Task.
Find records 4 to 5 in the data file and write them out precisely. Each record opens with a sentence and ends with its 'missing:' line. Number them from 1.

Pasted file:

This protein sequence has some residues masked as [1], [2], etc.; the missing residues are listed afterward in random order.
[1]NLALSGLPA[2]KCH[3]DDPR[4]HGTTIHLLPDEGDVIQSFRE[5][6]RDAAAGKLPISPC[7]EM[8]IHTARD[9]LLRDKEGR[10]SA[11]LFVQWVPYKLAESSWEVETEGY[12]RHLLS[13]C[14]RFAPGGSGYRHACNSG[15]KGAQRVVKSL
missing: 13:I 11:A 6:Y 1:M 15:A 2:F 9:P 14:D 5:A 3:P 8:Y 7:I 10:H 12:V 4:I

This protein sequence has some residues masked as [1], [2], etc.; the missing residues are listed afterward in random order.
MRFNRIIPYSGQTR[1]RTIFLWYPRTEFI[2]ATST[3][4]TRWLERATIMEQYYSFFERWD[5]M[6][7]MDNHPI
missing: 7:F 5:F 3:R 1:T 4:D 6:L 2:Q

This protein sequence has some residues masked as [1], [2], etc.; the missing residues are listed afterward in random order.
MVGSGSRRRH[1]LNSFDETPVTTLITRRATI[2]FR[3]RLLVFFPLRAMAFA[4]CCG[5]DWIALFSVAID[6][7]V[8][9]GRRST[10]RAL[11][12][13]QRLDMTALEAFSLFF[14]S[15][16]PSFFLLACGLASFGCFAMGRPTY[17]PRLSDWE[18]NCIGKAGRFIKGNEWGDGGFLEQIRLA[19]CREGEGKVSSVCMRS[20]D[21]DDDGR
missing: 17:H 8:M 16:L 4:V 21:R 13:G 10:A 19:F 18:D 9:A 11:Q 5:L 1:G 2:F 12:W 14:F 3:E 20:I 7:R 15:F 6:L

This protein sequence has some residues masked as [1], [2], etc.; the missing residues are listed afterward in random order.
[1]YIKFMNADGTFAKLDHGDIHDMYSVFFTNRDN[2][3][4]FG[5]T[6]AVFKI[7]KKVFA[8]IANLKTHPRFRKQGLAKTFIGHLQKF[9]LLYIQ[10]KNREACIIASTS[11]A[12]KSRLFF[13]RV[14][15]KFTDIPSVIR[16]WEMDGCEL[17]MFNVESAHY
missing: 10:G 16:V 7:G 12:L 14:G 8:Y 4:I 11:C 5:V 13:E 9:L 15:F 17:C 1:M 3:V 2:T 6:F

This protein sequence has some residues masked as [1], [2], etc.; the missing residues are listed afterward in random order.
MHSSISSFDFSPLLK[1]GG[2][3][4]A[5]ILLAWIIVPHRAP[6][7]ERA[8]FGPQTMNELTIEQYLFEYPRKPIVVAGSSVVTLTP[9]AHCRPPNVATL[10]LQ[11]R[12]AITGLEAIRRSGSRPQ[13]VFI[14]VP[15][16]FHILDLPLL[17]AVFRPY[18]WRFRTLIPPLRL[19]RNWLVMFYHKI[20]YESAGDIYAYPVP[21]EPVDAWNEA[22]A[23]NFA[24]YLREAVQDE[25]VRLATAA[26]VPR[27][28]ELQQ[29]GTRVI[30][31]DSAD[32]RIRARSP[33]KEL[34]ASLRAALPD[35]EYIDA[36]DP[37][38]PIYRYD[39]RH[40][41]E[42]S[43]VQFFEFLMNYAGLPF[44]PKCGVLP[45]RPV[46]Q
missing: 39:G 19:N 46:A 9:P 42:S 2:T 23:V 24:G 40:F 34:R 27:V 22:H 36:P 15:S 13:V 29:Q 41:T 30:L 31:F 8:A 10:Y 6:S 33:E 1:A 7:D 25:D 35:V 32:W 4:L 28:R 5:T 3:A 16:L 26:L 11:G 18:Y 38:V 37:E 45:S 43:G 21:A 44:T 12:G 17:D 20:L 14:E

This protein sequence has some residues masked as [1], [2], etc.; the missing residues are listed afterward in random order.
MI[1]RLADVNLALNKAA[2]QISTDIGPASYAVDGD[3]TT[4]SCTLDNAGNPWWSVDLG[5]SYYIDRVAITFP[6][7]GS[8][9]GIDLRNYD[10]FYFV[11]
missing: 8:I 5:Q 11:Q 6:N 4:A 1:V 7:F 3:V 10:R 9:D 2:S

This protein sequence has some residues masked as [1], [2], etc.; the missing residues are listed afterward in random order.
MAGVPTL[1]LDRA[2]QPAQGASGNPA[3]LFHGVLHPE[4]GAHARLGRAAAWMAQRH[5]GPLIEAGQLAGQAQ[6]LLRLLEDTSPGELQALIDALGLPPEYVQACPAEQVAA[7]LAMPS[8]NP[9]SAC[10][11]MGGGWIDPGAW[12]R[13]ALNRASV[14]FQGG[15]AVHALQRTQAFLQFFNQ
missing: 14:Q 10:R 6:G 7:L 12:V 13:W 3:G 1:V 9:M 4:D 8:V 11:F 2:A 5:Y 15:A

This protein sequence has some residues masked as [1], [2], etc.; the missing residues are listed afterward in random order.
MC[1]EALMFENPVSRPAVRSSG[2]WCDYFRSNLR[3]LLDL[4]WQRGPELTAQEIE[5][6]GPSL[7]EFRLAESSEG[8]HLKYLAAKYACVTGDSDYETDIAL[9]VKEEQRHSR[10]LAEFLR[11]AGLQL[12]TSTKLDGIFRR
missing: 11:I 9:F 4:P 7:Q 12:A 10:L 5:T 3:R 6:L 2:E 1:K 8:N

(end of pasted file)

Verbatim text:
This protein sequence has some residues masked as [1], [2], etc.; the missing residues are listed afterward in random order.
[1]YIKFMNADGTFAKLDHGDIHDMYSVFFTNRDN[2][3][4]FG[5]T[6]AVFKI[7]KKVFA[8]IANLKTHPRFRKQGLAKTFIGHLQKF[9]LLYIQ[10]KNREACIIASTS[11]A[12]KSRLFF[13]RV[14][15]KFTDIPSVIR[16]WEMDGCEL[17]MFNVESAHY
missing: 10:G 16:V 7:G 12:L 14:G 8:Y 4:I 11:C 5:V 13:E 9:L 15:F 17:C 1:M 3:V 2:T 6:F

This protein sequence has some residues masked as [1], [2], etc.; the missing residues are listed afterward in random order.
MHSSISSFDFSPLLK[1]GG[2][3][4]A[5]ILLAWIIVPHRAP[6][7]ERA[8]FGPQTMNELTIEQYLFEYPRKPIVVAGSSVVTLTP[9]AHCRPPNVATL[10]LQ[11]R[12]AITGLEAIRRSGSRPQ[13]VFI[14]VP[15][16]FHILDLPLL[17]AVFRPY[18]WRFRTLIPPLRL[19]RNWLVMFYHKI[20]YESAGDIYAYPVP[21]EPVDAWNEA[22]A[23]NFA[24]YLREAVQDE[25]VRLATAA[26]VPR[27][28]ELQQ[29]GTRVI[30][31]DSAD[32]RIRARSP[33]KEL[34]ASLRAALPD[35]EYIDA[36]DP[37][38]PIYRYD[39]RH[40][41]E[42]S[43]VQFFEFLMNYAGLPF[44]PKCGVLP[45]RPV[46]Q
missing: 39:G 19:N 46:A 9:P 42:S 2:T 23:V 24:G 40:F 34:R 27:V 22:H 36:P 15:S 13:V 29:Q 41:T 30:L 31:F 8:A 10:Y 6:S 33:E 1:A 7:D 25:D 35:V 32:W 4:L 28:R 5:T 3:A 16:L 26:L 11:G 18:Y 38:V 37:E 45:S 43:G 21:A 44:T 12:G 17:D 20:L 14:E